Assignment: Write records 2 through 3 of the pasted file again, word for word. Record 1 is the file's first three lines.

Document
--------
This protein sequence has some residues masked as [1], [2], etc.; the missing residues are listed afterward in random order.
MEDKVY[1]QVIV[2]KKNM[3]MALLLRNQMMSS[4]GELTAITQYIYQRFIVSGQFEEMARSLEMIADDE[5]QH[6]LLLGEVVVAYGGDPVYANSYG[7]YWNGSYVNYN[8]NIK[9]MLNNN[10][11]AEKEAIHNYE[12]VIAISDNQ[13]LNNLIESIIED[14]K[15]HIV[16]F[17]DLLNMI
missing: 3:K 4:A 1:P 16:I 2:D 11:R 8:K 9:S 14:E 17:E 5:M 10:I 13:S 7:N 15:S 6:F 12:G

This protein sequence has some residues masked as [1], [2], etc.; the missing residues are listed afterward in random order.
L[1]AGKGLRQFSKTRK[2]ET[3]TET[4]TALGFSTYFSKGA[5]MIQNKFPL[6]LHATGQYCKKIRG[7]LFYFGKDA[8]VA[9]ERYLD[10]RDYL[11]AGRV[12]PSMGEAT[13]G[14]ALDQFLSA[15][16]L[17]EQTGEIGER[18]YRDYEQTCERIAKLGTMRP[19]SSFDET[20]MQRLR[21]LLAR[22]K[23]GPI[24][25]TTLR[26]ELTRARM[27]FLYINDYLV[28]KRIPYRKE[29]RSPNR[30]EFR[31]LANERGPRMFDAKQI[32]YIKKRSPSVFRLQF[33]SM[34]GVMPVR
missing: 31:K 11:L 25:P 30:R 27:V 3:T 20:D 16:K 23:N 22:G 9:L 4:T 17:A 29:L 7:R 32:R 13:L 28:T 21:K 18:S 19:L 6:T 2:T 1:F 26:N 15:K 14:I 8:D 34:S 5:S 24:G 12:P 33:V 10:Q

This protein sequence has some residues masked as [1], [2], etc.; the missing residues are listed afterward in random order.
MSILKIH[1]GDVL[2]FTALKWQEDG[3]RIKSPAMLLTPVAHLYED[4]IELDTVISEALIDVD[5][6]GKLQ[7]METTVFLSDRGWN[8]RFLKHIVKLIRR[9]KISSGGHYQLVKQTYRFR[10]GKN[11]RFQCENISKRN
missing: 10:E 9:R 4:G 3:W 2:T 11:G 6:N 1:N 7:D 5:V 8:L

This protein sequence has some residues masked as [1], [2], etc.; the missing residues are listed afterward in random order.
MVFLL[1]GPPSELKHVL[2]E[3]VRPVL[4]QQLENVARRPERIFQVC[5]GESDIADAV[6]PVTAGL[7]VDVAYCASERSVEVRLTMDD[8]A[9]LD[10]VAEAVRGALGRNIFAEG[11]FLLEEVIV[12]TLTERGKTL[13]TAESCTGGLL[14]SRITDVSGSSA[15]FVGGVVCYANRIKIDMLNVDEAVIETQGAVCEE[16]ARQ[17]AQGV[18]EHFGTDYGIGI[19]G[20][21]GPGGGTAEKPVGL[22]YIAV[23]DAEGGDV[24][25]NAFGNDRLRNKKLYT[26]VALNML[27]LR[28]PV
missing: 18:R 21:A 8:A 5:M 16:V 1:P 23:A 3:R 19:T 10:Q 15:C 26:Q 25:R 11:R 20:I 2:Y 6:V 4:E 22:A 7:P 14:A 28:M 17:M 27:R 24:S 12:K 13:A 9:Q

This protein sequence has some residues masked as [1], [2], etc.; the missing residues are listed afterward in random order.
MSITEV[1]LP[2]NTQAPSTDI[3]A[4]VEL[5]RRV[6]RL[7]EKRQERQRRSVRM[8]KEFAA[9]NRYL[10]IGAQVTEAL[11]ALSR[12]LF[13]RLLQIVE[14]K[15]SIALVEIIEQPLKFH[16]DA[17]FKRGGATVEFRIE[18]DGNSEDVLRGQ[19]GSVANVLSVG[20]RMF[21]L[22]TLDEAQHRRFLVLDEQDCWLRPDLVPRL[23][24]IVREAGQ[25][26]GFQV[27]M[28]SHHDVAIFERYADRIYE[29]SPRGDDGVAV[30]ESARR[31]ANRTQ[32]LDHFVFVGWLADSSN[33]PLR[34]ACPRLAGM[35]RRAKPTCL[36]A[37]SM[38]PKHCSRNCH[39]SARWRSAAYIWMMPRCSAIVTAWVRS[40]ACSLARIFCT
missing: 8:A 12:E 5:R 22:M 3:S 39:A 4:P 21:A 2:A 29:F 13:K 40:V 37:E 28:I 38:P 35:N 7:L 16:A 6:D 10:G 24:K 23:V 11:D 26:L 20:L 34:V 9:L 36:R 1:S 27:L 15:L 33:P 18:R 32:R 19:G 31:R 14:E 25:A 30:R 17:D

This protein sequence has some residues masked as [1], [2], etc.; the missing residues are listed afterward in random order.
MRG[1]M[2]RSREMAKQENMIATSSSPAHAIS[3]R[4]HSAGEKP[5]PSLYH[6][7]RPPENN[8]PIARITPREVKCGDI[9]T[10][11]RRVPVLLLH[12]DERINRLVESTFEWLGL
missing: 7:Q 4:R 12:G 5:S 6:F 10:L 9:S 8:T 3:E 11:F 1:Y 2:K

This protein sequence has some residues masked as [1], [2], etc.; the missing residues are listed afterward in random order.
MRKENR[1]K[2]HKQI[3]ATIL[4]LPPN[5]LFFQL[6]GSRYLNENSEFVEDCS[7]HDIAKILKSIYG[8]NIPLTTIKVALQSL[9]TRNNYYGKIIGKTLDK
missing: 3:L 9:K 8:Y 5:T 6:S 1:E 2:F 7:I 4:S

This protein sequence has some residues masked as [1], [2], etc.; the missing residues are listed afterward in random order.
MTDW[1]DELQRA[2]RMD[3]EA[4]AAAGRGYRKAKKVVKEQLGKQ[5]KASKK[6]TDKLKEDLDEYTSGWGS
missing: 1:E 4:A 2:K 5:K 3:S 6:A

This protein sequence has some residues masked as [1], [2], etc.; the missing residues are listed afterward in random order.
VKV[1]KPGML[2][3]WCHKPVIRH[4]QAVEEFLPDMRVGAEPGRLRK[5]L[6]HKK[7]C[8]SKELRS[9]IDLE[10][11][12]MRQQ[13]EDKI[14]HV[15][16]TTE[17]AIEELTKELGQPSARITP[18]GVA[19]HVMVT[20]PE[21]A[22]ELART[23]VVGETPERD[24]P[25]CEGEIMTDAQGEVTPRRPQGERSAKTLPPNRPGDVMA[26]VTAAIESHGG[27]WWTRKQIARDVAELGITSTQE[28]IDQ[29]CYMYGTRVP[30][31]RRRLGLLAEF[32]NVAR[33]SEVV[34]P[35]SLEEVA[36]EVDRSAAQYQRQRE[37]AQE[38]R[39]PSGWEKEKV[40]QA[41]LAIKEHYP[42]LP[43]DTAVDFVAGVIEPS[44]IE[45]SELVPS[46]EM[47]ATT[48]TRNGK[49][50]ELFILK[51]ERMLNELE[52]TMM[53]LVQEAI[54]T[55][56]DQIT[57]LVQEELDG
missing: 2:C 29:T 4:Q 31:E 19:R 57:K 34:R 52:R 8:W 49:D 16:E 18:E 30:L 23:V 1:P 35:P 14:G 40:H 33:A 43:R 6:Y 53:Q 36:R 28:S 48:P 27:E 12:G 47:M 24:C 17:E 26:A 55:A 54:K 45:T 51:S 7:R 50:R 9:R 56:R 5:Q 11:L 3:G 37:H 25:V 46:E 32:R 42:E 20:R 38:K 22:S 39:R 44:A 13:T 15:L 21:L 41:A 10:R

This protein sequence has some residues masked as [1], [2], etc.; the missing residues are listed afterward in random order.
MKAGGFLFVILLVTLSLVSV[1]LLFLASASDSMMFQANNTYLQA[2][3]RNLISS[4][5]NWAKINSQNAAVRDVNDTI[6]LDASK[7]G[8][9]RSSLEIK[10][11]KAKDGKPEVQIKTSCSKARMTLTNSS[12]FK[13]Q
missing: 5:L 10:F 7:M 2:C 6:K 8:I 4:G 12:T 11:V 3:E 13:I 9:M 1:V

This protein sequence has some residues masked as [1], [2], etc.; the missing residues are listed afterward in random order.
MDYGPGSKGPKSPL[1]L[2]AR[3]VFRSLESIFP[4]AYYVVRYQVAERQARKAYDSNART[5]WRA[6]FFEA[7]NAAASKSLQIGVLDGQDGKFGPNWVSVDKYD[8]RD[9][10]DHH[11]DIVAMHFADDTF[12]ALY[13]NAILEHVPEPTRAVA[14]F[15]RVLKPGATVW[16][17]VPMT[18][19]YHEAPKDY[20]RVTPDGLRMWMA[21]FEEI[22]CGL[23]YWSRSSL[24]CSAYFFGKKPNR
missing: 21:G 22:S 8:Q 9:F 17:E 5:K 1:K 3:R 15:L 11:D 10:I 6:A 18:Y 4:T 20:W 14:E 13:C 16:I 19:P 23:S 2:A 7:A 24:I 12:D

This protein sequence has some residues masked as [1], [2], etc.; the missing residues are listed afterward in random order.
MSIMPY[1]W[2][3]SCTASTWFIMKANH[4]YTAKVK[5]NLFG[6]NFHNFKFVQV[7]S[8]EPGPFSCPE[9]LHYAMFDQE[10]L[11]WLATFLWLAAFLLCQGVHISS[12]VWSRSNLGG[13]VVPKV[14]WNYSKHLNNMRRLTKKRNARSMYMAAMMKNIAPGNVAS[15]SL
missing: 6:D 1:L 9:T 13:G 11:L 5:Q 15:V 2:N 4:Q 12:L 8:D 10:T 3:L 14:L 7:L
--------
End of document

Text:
This protein sequence has some residues masked as [1], [2], etc.; the missing residues are listed afterward in random order.
L[1]AGKGLRQFSKTRK[2]ET[3]TET[4]TALGFSTYFSKGA[5]MIQNKFPL[6]LHATGQYCKKIRG[7]LFYFGKDA[8]VA[9]ERYLD[10]RDYL[11]AGRV[12]PSMGEAT[13]G[14]ALDQFLSA[15][16]L[17]EQTGEIGER[18]YRDYEQTCERIAKLGTMRP[19]SSFDET[20]MQRLR[21]LLAR[22]K[23]GPI[24][25]TTLR[26]ELTRARM[27]FLYINDYLV[28]KRIPYRKE[29]RSPNR[30]EFR[31]LANERGPRMFDAKQI[32]YIKKRSPSVFRLQF[33]SM[34]GVMPVR
missing: 31:K 11:L 25:P 30:R 27:V 3:T 20:D 16:K 23:N 22:G 9:L 4:T 17:A 29:L 7:R 32:R 13:L 28:T 21:K 18:S 19:L 6:T 2:T 1:F 26:N 15:K 14:I 8:D 34:S 5:S 24:G 12:P 33:V 10:Q

This protein sequence has some residues masked as [1], [2], etc.; the missing residues are listed afterward in random order.
MSILKIH[1]GDVL[2]FTALKWQEDG[3]RIKSPAMLLTPVAHLYED[4]IELDTVISEALIDVD[5][6]GKLQ[7]METTVFLSDRGWN[8]RFLKHIVKLIRR[9]KISSGGHYQLVKQTYRFR[10]GKN[11]RFQCENISKRN
missing: 10:E 9:R 4:G 3:W 2:T 11:G 6:N 1:N 7:D 5:V 8:L